Your Eid weekend sorted

Our pick of the day trips for Eid Al-Adha

Hatta’s rock pools
Hatta’s rock pools
Fish (and turtle) spotting in Fujairah
Fish (and turtle) spotting in Fujairah
Sharjah Old Cars Club & Museum
Sharjah Old Cars Club & Museum
The mangroves of Umm Al Quwain
The mangroves of Umm Al Quwain
The mangroves of Umm Al Quwain
The mangroves of Umm Al Quwain
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Rock pools in Hatta

Georgina Wilson-Powell hits the rocks to check out this spectacular landscape
The pastime of swimming in rivers – ‘in the wild’, so to speak – has been enjoying a huge revival in Europe of late, enabling people to escape the crowds at the beach or the chlorine of public pools. Despite being an arid and mainly desert country, the UAE offers its own version of the pastime, which you can enjoy in Hatta.

The Hatta rock pools are a series of crevices amongst the volcanic rocks, millions of years old. You’ll need to set off early to make the most of them, as even in the cooler months there’s little shade out of the water. I opt to try the tour organised by Hatta Fort Hotel, and after an early leisurely breakfast I clamber into the 4x4, which takes me on a scenic route into the mountains as the driver explains the area’s past (you’ll need your passport as you pass through two Omani/UAE border points). We explore a couple of dry wadis on the way – these wadis are home to foxes and other wildlife and, in winter, are popular with local campers looking for an adventure.

You’ll need a 4x4 to navigate these roads, and there are few signposts out here – we pass no other cars and there’s certainly no signs indicating the rock pools themselves. We park and look down on what looks like a lunar landscape of fractured stone, with the odd puddle. Strangely, it’s the apparent absence of life that makes these pools quite beautiful – and eerie. I really wouldn’t want to be here after dark. My guide leads the way down to the pools, which are hidden from view from the road.

Suddenly a crevice in the rocky landscape widens to reveal a shallow beachlike cove full of water, which extends back between some rocks. Graffiti and rubbish are unfortunately part of the landscape too, but once I’m in the crystal-clear water, hidden from the harsh sun between two rock faces, I forget about it. The water’s pure, cold, refreshing and teeming with little fish, whose very tiny nibbles I like to think of as being friendly. Well worth a visit.

Getting there: Head straight on the E44 (the Dubai/Hatta road). Be sure to take your passport as there is now a mini border check.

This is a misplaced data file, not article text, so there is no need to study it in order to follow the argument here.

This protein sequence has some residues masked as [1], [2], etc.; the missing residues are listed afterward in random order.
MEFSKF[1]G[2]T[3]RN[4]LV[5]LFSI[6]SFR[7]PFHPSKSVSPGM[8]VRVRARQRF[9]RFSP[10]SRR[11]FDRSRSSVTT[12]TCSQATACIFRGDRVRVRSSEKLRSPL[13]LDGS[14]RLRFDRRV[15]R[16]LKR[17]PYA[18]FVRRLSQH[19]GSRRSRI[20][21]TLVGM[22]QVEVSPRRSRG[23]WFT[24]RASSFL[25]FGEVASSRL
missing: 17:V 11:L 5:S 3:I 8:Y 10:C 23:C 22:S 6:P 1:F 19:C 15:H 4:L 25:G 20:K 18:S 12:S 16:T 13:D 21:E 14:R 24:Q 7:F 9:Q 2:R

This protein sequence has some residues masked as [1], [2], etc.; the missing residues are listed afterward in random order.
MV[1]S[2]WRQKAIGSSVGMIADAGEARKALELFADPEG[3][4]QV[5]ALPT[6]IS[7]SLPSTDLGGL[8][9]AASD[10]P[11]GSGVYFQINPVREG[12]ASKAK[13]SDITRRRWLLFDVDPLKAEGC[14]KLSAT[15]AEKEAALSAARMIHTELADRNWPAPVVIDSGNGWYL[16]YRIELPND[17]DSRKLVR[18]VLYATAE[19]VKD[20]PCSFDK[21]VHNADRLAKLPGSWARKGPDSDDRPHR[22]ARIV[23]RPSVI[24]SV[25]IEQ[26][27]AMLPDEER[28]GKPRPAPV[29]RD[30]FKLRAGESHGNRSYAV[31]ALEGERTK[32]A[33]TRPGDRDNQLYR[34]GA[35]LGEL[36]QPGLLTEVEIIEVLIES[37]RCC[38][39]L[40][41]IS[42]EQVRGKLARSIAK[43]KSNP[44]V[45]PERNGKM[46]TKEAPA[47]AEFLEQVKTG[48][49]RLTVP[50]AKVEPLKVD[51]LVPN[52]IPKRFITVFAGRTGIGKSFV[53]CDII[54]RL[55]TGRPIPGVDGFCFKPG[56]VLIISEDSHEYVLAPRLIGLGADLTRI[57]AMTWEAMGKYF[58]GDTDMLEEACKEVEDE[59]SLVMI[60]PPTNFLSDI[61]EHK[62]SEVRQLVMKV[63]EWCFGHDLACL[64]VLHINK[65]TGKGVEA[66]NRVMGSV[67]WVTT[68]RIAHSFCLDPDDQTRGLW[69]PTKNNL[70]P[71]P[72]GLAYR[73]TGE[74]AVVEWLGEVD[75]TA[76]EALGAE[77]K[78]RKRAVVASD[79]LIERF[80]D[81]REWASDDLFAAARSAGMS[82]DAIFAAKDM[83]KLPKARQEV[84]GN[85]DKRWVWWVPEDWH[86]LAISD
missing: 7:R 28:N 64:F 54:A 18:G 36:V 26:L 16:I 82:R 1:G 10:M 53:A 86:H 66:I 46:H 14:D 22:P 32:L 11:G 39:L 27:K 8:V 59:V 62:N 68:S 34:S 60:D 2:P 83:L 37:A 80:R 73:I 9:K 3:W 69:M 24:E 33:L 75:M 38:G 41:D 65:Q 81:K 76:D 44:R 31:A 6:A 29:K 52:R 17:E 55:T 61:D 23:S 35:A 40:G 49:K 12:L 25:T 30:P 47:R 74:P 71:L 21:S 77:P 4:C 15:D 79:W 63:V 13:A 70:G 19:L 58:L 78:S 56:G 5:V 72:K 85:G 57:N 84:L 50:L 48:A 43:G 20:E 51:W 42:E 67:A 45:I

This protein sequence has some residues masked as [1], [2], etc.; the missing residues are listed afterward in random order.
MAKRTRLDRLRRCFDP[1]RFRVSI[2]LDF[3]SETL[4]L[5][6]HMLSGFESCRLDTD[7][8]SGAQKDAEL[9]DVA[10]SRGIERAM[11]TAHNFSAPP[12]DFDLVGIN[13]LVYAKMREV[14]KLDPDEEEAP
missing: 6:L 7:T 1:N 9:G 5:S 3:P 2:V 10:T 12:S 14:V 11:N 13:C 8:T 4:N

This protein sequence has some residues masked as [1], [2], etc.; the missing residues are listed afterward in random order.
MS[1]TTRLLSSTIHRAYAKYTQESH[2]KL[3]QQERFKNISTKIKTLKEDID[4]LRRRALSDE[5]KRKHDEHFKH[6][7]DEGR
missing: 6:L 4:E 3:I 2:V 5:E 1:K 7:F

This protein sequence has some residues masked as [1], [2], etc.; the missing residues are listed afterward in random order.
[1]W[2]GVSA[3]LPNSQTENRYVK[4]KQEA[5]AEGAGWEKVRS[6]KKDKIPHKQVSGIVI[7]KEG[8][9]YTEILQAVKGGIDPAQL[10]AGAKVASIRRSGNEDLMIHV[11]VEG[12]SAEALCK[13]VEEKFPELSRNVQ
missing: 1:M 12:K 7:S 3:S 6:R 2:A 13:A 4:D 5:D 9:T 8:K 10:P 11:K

Dhs675 for a three-hour trip for five people, including soft drinks, water and towels. www.hattaforthotel.com (04 809 9333)


Fish spotting in Fujairah

Georgina Wilson-Powell goes for an ocean dip

With my flippers and snorkel securely fastened, I’m ready to venture into the Indian Ocean with Dubai-based diving company Al Boom, which offers snorkelling trips from Le Méridien Al Aqah hotel in Fujairah.The boat zips through the waves up the coast towards Musandam’s Dibba Rock. For about 20 minutes we whizz past many new hotel development projects and I notice that despite all the construction, most of the coastline here is still unspoilt. And with the dramatic Hajar Mountains in the distance, it’s a stunning sight.

Although there are several areas in which to dive and snorkel in the area, Dibba Rock protects swimmers from the currents and acts as a haven for many aquatic species. It’s not uncommon to see turtles, black-tipped (and harmless) reef sharks, whale sharks and rays, while seahorses, clown fish, barracuda and snappers also make the area their home.

As the ship anchors, the captain directs us to the good spots; he knows this stretch of water like the back of his hand and is happy to answer any questions. Even for an inexperienced, not-so-keen-on-the-sea snorkeller such as myself, the water is calm and warm, and although the visibility isn’t as clear as in more tropical climes, within minutes I spot shoals of beautifully coloured fish with neon fins. It’s remarkably relaxing drifting around watching the fish go by, and much less terrifying than I remember.

After 45 minutes the ship’s crew gather us up and we bomb back to shore. A trip out to sea reminds me what a fantastic part of the world we live in: the salty smell and the fresh air leave me pleasantly tired.

Getting there: Drive north from Dubai on Emirates Road (E311) until you reach the E88 towards the east coast. Drive east past Dhaid, then continue for about 46km until you reach the Dibba/Fujairah area. The hotel is well signposted from the E88.